Monday, November 28, 2005

Group Projects Volume 2

Can I tell you, I hate group projects. I have learned a very valuable lesson about how to handle group projects. I must say I am handling the whole prospect much better and telling people just how I feel about things as they occur, but I just need a moment to vent a little bit.

I have talked to many current and former college students and we all agree, group projects SUCK. The group project embodies many different personalities.

For instance there is the "diligent". The "diligent" is that one person that works her ass off. The "diligent" is a perfectionist. She can't bear the thought of a bad grade, so there may be times that he/she won't let anyone else work on the project or accept feedback because he/she doesn't trust your work.

Then there are the "enhancers". These people who make small but significant contributions. Often times these small significant contributions are the only contributions they make to the entire project. But the "enhancer" is often times a very hard worker. This is your guy that finds that cool evidenced based fact that completes your project.

The "slacker", who can forget them? They are the few people/person who does absolutely nothing, but stand there ready to accept their sparkling A with all the rest of the group. The "slacker" is very sneaky, because often times, you don't realize that they haven't done anything until the project is almost complete.

There's the "complainer", who is the one who hates everything you do, but has no better idea of how you should do it.

Oh and the "know it all", they are the resident expert on anything and everything. Don't bother to have an opinion, because it is wrong. Often times the "complainer" and the "know it all" and the "slacker" are all rolled into one person.

Then there is the "delegator" that tells everyone what to do. This is the person who takes the time to quickly review the entire project and take on the parts that they think are the most interesting or easy to accomplish and then leave all the hard work to the others.

Then there is the "scapegoat" who is the poor sap that gets the whole project dumped on them. And even though they get the whole project dumped on them, if it is horribly bad, it's the scapegoat's fault.

DiVa's Tips For Being a Team Player

1. Communicate.
It only takes a second to sit down, discuss a project and make sure that the work is divided into a fair share. It is also good to be in agreement on what is to be done.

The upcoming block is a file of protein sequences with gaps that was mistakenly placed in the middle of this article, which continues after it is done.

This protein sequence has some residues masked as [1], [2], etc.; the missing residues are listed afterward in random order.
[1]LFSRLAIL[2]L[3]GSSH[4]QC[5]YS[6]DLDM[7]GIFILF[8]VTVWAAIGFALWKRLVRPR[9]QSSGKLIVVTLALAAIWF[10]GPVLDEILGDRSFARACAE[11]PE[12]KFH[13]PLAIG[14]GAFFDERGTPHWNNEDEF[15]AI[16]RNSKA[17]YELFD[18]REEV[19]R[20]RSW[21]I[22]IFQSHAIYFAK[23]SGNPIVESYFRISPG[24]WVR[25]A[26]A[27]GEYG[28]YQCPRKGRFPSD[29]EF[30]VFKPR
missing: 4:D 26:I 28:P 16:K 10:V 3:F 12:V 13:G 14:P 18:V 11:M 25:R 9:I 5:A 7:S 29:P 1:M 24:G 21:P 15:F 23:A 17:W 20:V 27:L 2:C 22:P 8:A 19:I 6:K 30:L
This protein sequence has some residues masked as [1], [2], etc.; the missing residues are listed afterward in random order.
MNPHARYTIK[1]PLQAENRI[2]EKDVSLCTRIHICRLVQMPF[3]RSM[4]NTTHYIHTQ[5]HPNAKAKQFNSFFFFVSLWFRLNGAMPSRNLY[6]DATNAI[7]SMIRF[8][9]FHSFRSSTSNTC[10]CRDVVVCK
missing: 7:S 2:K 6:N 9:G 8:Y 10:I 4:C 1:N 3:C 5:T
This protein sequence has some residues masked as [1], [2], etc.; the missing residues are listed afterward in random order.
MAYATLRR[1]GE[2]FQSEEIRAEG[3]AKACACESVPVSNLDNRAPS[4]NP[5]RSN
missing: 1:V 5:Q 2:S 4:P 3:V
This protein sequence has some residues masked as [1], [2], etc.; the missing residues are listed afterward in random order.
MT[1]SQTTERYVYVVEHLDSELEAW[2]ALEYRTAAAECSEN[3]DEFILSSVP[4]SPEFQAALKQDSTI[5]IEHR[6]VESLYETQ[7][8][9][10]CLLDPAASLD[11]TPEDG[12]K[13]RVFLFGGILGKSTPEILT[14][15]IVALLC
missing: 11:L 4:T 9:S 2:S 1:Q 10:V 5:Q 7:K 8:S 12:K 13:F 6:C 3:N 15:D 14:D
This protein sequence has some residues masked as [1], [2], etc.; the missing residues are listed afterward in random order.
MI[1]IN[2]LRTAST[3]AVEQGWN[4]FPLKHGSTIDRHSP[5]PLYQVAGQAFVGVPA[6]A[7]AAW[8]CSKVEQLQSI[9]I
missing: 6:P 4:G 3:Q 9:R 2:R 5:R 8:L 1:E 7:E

2. Know your strengths and weaknesses.
If you are terrible at writing but an awesome finder of good resources, let a person know. This will ensure that you best attributes are utilized.

3. Treat others the way that you would like to be treated.
Obvious!

4. Set expectations, or clear objectives. And also make a reasonable deadline.
That way there is no confusion about what is to be done. Making a deadline will ensure that the project is completed in ample time so that everyone has an opportunity to agree on what will be turned in for a final grade.

5. Decide on one leader.
There cannot be more than one leader. This person should be a fair and objective person who is capable of being in a leadership role without getting on a power trip. The leader needs to have good organization skills and be able to problem solve. This person should be a delegate without being a dictator. A good leader can motivate the "slacker" and avoid becoming the "scapegoat".

6. Do what you are supposed to do in a timely efficient fashion.
There's nothing that makes a person more angry than a person who is unprepared. Plan your time accordingly so that you stay on schedule. Let someone know in advance if you need more time, that way you can get the help you need without stalling the project out too long. Most times, the "enhancer" can jump in with some really great last minute ideas if you get stuck.

7. Get clarification.
If you aren't sure what you are supposed to do ask. And if you are the leader, make your expectations clear.

8. Attack the problem and not the person.
When addressing a situations, say this to yourself over and over and this will help you to stay focused on the problem and not the fact that Susan is a bitch.

9. If you have a problem, speak to that person directly
Don't tell Kim that you have a problem with Susan. You might as well tell Susan in the first place because it will get back to Susan and big trouble will ensue. If Kim comes and tells you that she hates Susan, don't say anything to Kim about Susan because she is still friends with Susan and she will repeat what you said and not what she said. You know, high school stuff. Nip it in the bud.

10. Remember to have fun!
Despite all of the negative stigma associated with group projects, they can be pretty fun. This could be a wonderful opportunity to meet people and develop great relationships with other in your class. It is also a really great opportunity to develop skills that will help you in the real world.

*Bonus* Check your email and try to respond in a timely fashion.
-Often times it is easier to communicate via email

And that is my public service announcement for the day...

Have a good one,

DiVa

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